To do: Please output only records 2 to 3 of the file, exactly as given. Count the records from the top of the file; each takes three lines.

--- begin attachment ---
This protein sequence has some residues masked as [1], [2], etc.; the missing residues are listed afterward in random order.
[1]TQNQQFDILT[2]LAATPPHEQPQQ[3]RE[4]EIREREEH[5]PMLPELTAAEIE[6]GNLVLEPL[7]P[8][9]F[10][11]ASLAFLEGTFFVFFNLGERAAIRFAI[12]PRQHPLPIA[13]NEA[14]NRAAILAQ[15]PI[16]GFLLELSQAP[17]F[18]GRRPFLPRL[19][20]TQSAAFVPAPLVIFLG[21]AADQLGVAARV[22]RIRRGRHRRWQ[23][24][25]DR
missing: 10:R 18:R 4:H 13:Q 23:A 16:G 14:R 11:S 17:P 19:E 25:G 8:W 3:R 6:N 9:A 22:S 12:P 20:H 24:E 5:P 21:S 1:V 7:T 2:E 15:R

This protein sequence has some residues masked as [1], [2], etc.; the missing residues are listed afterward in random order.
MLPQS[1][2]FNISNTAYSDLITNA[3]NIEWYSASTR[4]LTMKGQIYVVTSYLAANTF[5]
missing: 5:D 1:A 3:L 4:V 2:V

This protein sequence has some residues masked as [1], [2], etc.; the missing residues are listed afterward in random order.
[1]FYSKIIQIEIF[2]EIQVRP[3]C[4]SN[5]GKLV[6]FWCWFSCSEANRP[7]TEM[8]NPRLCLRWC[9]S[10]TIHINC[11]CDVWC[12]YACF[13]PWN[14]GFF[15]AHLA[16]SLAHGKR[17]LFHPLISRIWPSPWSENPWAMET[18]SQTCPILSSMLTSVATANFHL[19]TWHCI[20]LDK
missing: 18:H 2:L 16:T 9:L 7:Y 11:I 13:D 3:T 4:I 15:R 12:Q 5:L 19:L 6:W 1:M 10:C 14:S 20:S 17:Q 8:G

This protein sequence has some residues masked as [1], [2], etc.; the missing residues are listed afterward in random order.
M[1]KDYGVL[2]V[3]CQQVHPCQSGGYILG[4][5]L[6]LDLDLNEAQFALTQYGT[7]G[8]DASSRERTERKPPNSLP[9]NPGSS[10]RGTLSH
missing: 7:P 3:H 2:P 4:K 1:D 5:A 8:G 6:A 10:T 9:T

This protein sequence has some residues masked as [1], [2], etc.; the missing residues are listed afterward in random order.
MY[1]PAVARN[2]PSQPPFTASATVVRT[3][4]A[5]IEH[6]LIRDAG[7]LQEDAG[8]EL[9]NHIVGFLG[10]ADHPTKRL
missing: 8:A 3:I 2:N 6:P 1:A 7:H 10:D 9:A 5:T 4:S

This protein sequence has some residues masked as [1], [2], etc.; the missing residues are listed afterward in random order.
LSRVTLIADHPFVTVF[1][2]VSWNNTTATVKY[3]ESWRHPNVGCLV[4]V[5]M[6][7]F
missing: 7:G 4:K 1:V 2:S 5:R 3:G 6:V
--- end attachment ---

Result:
This protein sequence has some residues masked as [1], [2], etc.; the missing residues are listed afterward in random order.
MLPQS[1][2]FNISNTAYSDLITNA[3]NIEWYSASTR[4]LTMKGQIYVVTSYLAANTF[5]
missing: 5:D 1:A 3:L 4:V 2:V

This protein sequence has some residues masked as [1], [2], etc.; the missing residues are listed afterward in random order.
[1]FYSKIIQIEIF[2]EIQVRP[3]C[4]SN[5]GKLV[6]FWCWFSCSEANRP[7]TEM[8]NPRLCLRWC[9]S[10]TIHINC[11]CDVWC[12]YACF[13]PWN[14]GFF[15]AHLA[16]SLAHGKR[17]LFHPLISRIWPSPWSENPWAMET[18]SQTCPILSSMLTSVATANFHL[19]TWHCI[20]LDK
missing: 18:H 2:L 16:T 9:L 7:Y 11:I 13:D 3:T 4:I 15:R 12:Q 5:L 19:L 6:W 1:M 10:C 14:S 20:S 17:Q 8:G